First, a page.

Recent events and lectures during Autumn, 2001
This year's Annual Luncheon was held at Thoresby Hall Hotel on 3 November 2001. A record attendance of 134 members and their guests gathered at the refurbished and recently reopened Hall. Guests of Honour were Sir Andrew and Lady Belinda Buchanan. Sir Andrew is Lord Lieutenant of Nottinghamshire. Following the lunch the loyal toast was proposed by Professor John Beckett, chairman of the Thoroton Society, and the toast to the Thoroton Society was proposed by Mr Peter Bloomfield. The President, Neville Hoskins, replied on behalf of the Society.
Mr Philip Jones then gave a brief account of the history of the Pierrepont family, and of the three different Thoresby Halls. Members were invited to tour the current Hall, built by Anthony Salvin, and grounds, and to see for themselves the renovation work carried out by the present owners, Warner Hotels. The Society is particularly grateful to the Honorary Secretary, Mrs Barbara Cast, for organising the luncheon, and to the staff of Thoresby Hall for making this such a successful occasion.
Guests enjoying the occasion: Terry Fry and Alf Bowley deep in conversation.
REPORTS OF RECENT LECTURES
13 October – Dr David Knight Excavations of prehistoric and Roman sites at Hoveringham Quarry
David Knight gave an excellent lecture, which had been postponed due
to the theft of his slides; but, armed with a new set, he was able to tell
an enthralled audience of the exciting and unexpected finds revealed during
these excavations. A long record of land use was revealed, stretching back
into prehistory and through into the Roman period - some high quality Roman
pottery was amongst the finds. One of the most interesting discoveries
was the evidence of fairly intensive animal management with complex drove
ways and corrals. Hoveringham is the "settlement of the hump dwellers",
describing the means by which inhabitants avoided all but the worst of
the constant flooding of the Trent. These excavations showed that prehistoric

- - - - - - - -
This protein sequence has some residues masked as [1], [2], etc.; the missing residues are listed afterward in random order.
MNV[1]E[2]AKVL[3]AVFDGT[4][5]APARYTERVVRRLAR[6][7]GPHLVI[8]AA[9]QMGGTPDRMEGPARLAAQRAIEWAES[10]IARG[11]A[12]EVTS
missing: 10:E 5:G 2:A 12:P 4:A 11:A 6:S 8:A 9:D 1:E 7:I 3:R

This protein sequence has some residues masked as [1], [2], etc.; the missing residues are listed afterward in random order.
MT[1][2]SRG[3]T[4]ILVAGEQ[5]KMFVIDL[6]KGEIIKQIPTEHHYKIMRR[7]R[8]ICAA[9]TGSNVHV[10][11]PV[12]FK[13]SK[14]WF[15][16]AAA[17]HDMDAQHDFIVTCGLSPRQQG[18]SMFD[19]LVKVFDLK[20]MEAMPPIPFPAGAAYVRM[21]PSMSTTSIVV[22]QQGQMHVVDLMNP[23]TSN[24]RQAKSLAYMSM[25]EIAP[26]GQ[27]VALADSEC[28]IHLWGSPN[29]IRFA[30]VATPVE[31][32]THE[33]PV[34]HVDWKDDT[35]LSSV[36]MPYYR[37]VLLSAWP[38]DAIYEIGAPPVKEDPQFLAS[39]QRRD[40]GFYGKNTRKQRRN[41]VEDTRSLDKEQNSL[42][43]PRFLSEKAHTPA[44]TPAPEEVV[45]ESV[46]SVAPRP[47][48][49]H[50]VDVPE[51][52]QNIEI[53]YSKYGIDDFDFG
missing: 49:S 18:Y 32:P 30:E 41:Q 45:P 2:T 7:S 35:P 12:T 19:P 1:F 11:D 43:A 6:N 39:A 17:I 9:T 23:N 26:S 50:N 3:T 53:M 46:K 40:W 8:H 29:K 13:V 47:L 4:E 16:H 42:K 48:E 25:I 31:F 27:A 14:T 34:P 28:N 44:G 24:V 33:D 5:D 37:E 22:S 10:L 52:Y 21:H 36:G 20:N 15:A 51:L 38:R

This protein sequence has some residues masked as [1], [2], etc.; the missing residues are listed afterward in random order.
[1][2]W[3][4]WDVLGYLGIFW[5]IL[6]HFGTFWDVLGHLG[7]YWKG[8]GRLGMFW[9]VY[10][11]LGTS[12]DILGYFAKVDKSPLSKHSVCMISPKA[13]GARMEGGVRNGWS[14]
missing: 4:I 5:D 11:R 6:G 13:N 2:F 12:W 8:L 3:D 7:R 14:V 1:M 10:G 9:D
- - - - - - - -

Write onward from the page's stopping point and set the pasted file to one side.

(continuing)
settlers had adopted the practice of settling on the gravel islands or
humps long before the name was coined. Even gravel extraction is not all
bad, giving the chance to discover more about the county's unrecorded past.
We look forward to David's next lecture on his work of assessing the archaeology
along the route of the Fosse Way in advance of roadworks.
10 November – Dr Linda Lees - Nottinghamshire History Lecture: ‘Lewd and Dissolute Women: Women & Crime in 17th century Nottinghamshire’
The early seventeenth century was a male dominated society. Women were
expected to be chaste, silent, and obedient to their husbands, so when
their conduct was unbecoming they risked the wrath of the law courts, both
civil and ecclesiastical. ‘Scolds' could be cucked, ducked, or restrained
by a ‘Scold's Bridle', all designed to make them mend their ways.
Linda Lees, this year's Nottinghamshire History lecturer, admitted she
might have ended up before the courts herself as a scold! However, she
reassured the audience that she was rather less likely to have committed
the domestic violence, which led to some fairly horrific punishments for
women – imposed, of course, by a male judiciary. Dr Lees' trawl of
the church court and Quarter Sessions records for Nottinghamshire revealed
a remarkable story of women forced to defend their honour against claims
of inappropriate conduct. Her lecture kept the audience enthralled and
will make fascinating (if somewhat gruesome) reading in the forthcoming Transactions.
The Thoroton Room
Fay Weldon visited Bromley House in July when she was to have officially
opened the Thoroton Room; but the Board took the architect’s advice
to have a structural test on the floor, and it was found to be sadly wanting
in its potential strength for the purpose for which it is intended - a
lecture room for up to 50 people. So it’s back to the drawing board!
Instead of the opening, a relaxed evening was enjoyed in the garden, when
Fay talked about her forthcoming autobiography. The garden party was similarly
blessed on an equally glorious day, and Fay met many of the 150 members